Black dots in FIG. 8 indicate 256 estimated signal points. Reference code 701 indicates a signal point of despread baseband signal 306 in FIG. 4. At this time, modulated signal A and modulated signal B decoding and detection can be performed by finding the signal point distances between the 256 estimated signal points and despread-baseband-signal signal point 701, and seeking the estimated signal point With the smallest distance value. For example, reference code 702 indicates an estimated signal point for which (Sa0, Sa1, Sa2, Sa3, Sb0, Sb1, Sb2, Sb3) is (0, 0, 0, 0, 0, 0, 0, 0), and in the case shown in FIG. 8, reception point 701 is at the smallest distance from estimated signal point 702 among the 256 estimated signal points, enabling (0, 0, 0, 0, 0, 0, 0, 0) to be obtained as the detection result.

A drawback with performing detection in this way is that it is necessary to find the signal point distances between a reception point and all 256 estimated signal points, and therefore the computational complexity is extremely large. However, an advantage is that good reception quality (data with good bit error rate performances) can be obtained. On the other hand, a detection method in which the inverse matrix computation of the relational expression of Equation (1) is performed enables the computational complexity to be reduced, but has a drawback of poor bit error rate performances.

Receiving apparatus 300 of this embodiment is configured based on the features of both these methods, enabling receive data of high quality (with good bit error rate performances) to be obtained with a small computational complexity.

FIG. 5 shows the detailed configuration of signal processing section 321, which is a feature of receiving apparatus 300 of this embodiment.

A separation section 507 has modulated signal A channel fluctuation signals 308 and 318, modulated signal B channel fluctuation signals 310 and 320, and despread baseband signals 306 and 316 as input, and obtains estimated signals of transmit signals Txa(t) and Txb(t) by performing the inverse matrix computation of Equation (1). Separation section 507 sends thus obtained modulated signal A estimated baseband signal 508 to partial bit determination section 509, and also sends modulated signal B estimated baseband signal 511 to partial bit determination section 512.

Here, separation section 507 and partial bit determination sections 509 and 512 make up partial bit demodulation section 550 that demodulates only some bits of modulated signals A and B using a detection method different from likelihood detection. In this embodiment, a case is described in which Equation (1) inverse matrix computation is performed by separation section 507, but a received signal in which a plurality of modulated signals are mixed together may also be separated into modulated signals A and B by performing MMSE computation, for example, the essential point being that only some bits of modulated signals A and B are demodulated using a detection method different from likelihood detection.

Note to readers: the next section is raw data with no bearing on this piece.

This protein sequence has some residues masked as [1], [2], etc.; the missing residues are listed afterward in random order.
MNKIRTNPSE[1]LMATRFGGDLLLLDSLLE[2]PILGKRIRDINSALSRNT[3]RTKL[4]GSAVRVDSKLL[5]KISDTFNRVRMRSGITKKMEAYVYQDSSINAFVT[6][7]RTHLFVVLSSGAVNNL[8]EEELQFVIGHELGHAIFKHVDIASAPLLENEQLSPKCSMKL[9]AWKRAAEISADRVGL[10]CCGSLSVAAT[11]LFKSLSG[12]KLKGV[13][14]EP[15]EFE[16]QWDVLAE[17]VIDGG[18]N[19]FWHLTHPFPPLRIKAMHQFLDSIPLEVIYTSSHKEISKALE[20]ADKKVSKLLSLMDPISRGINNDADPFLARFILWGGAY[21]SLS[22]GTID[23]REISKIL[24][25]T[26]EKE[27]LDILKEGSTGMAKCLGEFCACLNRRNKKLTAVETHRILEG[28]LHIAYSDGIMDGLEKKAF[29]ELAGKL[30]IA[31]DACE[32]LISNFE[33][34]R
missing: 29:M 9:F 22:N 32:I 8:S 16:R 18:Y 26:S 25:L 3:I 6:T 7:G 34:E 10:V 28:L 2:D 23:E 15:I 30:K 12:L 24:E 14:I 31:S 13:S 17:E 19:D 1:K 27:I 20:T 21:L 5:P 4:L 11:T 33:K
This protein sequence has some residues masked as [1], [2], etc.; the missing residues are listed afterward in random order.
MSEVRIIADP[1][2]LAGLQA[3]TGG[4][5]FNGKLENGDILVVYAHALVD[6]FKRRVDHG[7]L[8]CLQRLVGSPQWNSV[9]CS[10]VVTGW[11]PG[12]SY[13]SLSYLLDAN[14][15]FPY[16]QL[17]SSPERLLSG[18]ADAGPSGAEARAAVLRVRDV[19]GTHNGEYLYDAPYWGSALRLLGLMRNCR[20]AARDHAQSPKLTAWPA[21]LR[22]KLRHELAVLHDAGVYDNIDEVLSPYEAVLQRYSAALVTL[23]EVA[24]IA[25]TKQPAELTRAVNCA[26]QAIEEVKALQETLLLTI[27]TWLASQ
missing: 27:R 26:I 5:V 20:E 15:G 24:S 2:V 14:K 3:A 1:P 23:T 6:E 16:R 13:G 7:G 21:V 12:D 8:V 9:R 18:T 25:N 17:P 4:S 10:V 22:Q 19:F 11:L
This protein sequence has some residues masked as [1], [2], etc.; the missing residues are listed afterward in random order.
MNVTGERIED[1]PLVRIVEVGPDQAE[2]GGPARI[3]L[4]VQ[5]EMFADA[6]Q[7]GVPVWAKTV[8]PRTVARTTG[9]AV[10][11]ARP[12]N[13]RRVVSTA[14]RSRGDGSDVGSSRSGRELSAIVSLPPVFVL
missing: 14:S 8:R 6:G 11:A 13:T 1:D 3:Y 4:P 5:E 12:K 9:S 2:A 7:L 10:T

The operation of partial bit determination sections 509 and 512 will now be explained. Partial bit determination section 509 and partial bit determination section 512 perform similar operations, with only the signals processed being different, and therefore the operation of partial bit determination section 509 for modulated signal A will be described here. FIG. 9A shows the arrangement of the coordinates of the 16 signal points (symbols) of 16QAM. As can be seen, the 4 bits (Sa0, Sa1, Sa2, Sa3) making up one modulated signal A symbol can have a value from (0, 0, 0, 0) to (1, 1, 1, 1) according to the signal point location.

Partial bit determination section 509 has modulated signal A estimated baseband signal 508 as input, determines Sa0=1 when modulated signal A estimated baseband signal 508 is present in area 1 shown in FIG. 9B, Sa0=0 when present in area 2, Sa2=1 when present in area 3, Sa2=0 when present in area 4, and Sa3=1 when present in area 5, and outputs this information as modulated signal A determined partial bit information 510. Partial bit determination section 512 has modulated signal B estimated baseband signal 511 as input, performs the same kind of operation as described above, and outputs modulated signal B determined partial bit information 513.

The reason for setting the areas that determine 1 bit as shown in FIG. 9B is that 1 bit set as shown in FIG. 9B from among Sa0, Sb1, Sa2, and Sa3 has a higher probability of being correct than the remaining 3 bits, Therefore, if this 1 bit is determined, there is a low probability of degradation of reception quality in subsequent detection.

Next, the operation of signal point reduction sections 514 and 516 will be explained. Signal point reduction section 514 has modulated signal A channel fluctuation estimation signal 318, modulated signal B channel fluctuation estimation signal 320, modulated signal A determined partial bit information 510, and modulated signal B determined partial bit information 513 as input. If signal point reduction were not performed here, 256 signal point candidate points would be found from modulated signal A channel fluctuation estimation signal 318 and modulated signal B channel fluctuation estimation signal 320 as shown in FIG. 8. However, in this embodiment, by using modulated signal A determined partial bit information 510 and modulated signal B determined partial bit information 513, as described above, from bit-by-bit determination information (a total of 2 bits), only 8−2=6 bits (64 signal points) are undetermined of the 8 bits (256 signal points).